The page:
Stephanie Was Here


January 19, 1999





  • All I Want is You – U2
  • Jumpin’ at the Green Mill – The Mighty Blue Kings
  • Time to Move On – Tom Petty
  • Nobody Like You – Echobelly
  • In the Garage – Weezer
  • Got My Own Thing Now – Squirrel Nut Zippers
  • Ruby Soho – Rancid
  • Outtasite (Outta Mind) – Wilco
  • Everything I Said – The Cranberries
  • Animal – Pearl Jam
  • Cast No Shadow – Oasis
  • Say Anything – The Bouncing Souls
  • Ghost – Neutral Milk Hotel
  • Here Comes Your Man – The Pixies
  • Buzz, Buzz, Buzz -Huey Lewis and the News


  • The Entertainer – Billy Joel
  • All Mod Cons – The Jam
  • Love Spreads – The Stone Roses
  • Never Said – Liz Phair
  • Here In Your Bedroom – Goldfinger
  • Tripping Billies – Dave Matthews & Tim Reynolds
  • Mama Kin – Aerosmith
  • Whippin’ Piccadilly – Gomez
  • Shimmer – Throwing Muses
  • No Surprise – Radiohead
  • Do The Devil – The Amazing Royal Crowns
  • Crazy – The Afghan Whigs
  • Tied to the ’90s – Travis
  • D.A.I.S.Y. Age – De La Soul


This is, by miles, the best cover in my collection of tapes. All the covers before, and almost all the covers to come,  are just artfully selected clippings from whatever magazine I had lying around (usually Q) while putting the mix together. But this cover– this is an original piece of art, drawn by the tape’s namesake, while the two of us collaborated on the selections noted above. Stephanie is another acquaintance from high school who I became friends with after college. She’s the reason Trisha (remember Trisha?) moved to Boston. Trisha wants you to know this– she didn’t follow me to the city, Stephanie needed a roommate.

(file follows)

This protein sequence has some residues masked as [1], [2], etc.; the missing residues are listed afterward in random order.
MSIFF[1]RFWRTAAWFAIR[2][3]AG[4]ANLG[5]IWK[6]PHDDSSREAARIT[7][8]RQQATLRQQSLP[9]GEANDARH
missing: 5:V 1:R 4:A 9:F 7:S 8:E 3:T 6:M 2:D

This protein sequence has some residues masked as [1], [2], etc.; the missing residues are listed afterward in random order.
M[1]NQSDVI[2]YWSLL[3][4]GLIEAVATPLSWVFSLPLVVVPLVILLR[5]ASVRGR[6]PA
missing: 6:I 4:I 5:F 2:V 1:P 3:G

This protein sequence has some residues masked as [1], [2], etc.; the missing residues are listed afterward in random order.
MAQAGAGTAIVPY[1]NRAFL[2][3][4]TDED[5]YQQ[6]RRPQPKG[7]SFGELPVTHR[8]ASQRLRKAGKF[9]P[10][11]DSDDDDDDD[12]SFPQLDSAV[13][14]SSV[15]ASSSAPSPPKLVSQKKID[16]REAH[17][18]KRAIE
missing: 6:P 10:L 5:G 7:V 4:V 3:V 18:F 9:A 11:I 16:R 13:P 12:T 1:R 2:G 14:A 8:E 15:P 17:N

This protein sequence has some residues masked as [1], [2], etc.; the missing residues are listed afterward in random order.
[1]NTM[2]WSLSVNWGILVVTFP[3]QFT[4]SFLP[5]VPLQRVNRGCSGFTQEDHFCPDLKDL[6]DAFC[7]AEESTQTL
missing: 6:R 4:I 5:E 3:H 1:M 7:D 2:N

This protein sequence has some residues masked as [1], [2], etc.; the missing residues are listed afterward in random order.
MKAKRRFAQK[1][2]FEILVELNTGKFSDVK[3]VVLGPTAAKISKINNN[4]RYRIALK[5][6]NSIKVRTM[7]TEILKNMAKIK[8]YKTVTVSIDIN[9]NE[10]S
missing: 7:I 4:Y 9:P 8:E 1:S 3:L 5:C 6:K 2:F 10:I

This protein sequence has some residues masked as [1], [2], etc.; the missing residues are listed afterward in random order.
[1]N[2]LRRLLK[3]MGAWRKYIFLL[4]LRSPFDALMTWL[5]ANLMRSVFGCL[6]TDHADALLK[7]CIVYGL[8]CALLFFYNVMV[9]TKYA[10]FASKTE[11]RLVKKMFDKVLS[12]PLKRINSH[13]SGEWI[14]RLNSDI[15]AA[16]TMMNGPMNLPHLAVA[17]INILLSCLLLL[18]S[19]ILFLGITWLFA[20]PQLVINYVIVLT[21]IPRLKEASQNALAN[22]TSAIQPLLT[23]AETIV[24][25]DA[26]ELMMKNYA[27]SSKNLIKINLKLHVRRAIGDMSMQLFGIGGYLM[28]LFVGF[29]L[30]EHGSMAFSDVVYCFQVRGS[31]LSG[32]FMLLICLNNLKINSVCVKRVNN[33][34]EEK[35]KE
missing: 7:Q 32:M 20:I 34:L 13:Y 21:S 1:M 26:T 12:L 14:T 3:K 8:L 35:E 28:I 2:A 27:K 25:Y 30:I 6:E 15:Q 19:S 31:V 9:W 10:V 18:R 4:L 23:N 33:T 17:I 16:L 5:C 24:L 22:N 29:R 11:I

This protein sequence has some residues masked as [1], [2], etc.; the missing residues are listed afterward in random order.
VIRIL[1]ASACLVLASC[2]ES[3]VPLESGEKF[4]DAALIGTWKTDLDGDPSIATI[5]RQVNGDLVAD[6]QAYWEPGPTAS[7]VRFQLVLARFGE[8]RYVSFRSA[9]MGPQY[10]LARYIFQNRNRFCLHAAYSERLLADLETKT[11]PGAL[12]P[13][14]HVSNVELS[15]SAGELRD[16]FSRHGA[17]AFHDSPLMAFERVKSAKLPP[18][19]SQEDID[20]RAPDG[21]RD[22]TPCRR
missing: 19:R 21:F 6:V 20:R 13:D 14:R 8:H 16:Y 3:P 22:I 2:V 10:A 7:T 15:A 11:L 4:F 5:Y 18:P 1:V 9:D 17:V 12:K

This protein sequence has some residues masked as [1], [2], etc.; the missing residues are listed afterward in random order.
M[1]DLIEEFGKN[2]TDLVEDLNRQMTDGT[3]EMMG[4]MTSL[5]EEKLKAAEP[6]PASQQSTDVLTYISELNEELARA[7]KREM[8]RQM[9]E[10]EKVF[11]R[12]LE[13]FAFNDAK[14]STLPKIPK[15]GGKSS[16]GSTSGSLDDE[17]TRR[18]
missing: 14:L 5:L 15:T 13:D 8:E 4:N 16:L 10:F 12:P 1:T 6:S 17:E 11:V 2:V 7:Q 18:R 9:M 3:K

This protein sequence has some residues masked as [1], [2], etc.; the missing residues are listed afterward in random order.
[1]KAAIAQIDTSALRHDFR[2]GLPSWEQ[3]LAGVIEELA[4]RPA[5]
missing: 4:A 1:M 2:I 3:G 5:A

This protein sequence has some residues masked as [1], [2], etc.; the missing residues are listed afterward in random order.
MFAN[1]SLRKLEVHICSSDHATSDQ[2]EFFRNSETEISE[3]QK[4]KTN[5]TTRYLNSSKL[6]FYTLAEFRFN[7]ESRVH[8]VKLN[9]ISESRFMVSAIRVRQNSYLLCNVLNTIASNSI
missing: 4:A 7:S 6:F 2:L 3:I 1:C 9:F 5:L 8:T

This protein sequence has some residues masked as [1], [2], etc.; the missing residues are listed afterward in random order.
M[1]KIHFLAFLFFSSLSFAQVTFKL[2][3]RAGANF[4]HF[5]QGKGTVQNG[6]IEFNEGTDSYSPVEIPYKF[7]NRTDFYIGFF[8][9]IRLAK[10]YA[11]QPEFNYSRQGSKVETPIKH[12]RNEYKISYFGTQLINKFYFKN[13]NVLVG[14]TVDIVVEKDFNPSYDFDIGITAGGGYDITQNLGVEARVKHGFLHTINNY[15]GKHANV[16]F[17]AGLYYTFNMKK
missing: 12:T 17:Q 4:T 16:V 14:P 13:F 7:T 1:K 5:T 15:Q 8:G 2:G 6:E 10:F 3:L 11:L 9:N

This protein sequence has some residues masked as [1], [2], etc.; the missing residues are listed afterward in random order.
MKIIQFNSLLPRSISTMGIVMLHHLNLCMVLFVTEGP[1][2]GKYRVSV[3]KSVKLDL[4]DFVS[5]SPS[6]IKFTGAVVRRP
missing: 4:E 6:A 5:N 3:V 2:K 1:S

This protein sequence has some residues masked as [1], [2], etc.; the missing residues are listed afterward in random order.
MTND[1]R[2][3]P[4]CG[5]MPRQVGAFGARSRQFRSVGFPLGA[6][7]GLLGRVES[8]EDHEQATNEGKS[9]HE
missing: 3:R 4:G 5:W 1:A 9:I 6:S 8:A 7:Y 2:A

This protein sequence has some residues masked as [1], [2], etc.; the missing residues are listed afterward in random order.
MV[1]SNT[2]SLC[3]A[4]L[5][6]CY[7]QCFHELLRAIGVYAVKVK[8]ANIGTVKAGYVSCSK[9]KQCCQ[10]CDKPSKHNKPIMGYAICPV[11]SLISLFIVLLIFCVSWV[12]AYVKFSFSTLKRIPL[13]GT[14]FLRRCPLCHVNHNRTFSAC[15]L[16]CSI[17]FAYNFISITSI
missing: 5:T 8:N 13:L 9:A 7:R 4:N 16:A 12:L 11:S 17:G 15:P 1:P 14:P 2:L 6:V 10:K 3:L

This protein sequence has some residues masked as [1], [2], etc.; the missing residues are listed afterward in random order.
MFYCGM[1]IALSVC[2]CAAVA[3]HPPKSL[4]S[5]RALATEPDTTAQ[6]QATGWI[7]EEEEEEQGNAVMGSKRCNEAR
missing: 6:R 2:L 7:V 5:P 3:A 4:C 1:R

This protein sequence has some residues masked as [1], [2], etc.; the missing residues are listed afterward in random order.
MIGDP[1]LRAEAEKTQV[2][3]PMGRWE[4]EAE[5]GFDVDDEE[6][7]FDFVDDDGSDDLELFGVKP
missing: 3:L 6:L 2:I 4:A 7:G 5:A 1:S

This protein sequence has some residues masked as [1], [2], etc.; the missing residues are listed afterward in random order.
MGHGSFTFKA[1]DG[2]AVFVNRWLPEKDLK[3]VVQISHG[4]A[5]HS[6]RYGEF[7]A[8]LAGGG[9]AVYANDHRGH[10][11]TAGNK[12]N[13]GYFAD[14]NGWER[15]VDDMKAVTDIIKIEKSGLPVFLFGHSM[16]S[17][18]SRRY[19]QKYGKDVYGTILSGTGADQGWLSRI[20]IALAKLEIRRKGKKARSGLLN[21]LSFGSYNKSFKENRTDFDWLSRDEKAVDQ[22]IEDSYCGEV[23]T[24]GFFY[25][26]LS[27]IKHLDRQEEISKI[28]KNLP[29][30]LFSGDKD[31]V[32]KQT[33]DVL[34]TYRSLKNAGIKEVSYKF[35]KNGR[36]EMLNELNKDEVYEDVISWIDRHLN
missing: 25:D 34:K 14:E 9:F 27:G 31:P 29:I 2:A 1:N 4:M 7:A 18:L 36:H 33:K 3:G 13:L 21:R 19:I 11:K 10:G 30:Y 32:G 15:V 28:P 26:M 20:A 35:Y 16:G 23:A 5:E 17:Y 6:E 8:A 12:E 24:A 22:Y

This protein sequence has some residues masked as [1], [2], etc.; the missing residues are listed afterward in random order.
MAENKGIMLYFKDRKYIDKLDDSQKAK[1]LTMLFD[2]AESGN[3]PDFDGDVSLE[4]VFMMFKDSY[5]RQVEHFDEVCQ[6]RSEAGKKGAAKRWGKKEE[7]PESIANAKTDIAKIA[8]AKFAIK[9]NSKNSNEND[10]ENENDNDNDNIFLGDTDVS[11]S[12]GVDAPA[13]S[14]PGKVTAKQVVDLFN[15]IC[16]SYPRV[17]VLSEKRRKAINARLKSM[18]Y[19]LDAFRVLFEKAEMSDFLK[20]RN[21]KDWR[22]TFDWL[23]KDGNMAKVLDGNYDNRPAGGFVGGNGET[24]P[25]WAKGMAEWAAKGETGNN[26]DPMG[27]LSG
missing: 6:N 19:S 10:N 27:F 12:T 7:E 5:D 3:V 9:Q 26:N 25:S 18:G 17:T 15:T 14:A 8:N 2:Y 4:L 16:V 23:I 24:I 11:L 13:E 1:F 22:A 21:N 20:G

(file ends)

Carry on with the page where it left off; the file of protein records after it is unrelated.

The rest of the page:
I don’t always have distinct memories of creating these mixes, but the night Stephanie Was Here was put together remains relatively clear in my mind. I can still see my CD’s spread over the throw rug on my bedroom’s tile floor. The room glowed a warm yellow due to the aging desk lamp sitting on the floor in the corner. Stephanie was laying on her stomach, drawing the picture above while we chatted about bands, songs and living in Boston. That’s Stephanie herself in the picture, juggling (inspired by the juggling balls I was tossing around that night) in front of the Boston skyline. It’s a perfect picture from a perfect moment. You cannot beat hanging out with a friend for hours, just talking and playing music.

That happened a lot in that apartment. And if we weren’t playing music, we were watching a movie or a random TV show or playing video games or just eating pizza and talking. We did it in small groups and we did it with big parties. This was the greatest place I have ever lived– the basement apartment I shared with my old college roommate Tim in Brighton. And we had a prime location. Just a short walk to the B and C Green Line trains and seconds away from Cleveland Circle. Which meant seconds away from Mary Ann’s, cheap pizza, delicious cheesesteaks and Chinese food that could live in our refrigerator for days.

The apartment itself was perfect. One big main room housed the futon (of course), the TV, a hand-me-down recliner and Tim’s display of VHS tapes. The galley-style kitchen was big enough for a table and chairs– but since the TV was in the other room, we rarely ate there. Both bedrooms were also pretty large. And the bathroom was an elegant shade of pink. Looking back on it all now, we really scored a killer apartment. And we loved filling it with friends and alcohol. We threw a lot of parties and had A LOT of fun in this place. Highlights of the best moments will certainly be covered as we move through the history of 1999 and these mixtapes, but the early memory of spending an aimless night with Stephanie, mixing, juggling, drawing and talking is as near to a perfect evening as I had in that place (that didn’t involve making out with someone).


But… coproducing a mixtape does not yield great results. A mixtape needs to be born of a singular vision. I’m not knocking Stephanie here, not at all. But too many cooks spoiled this pot.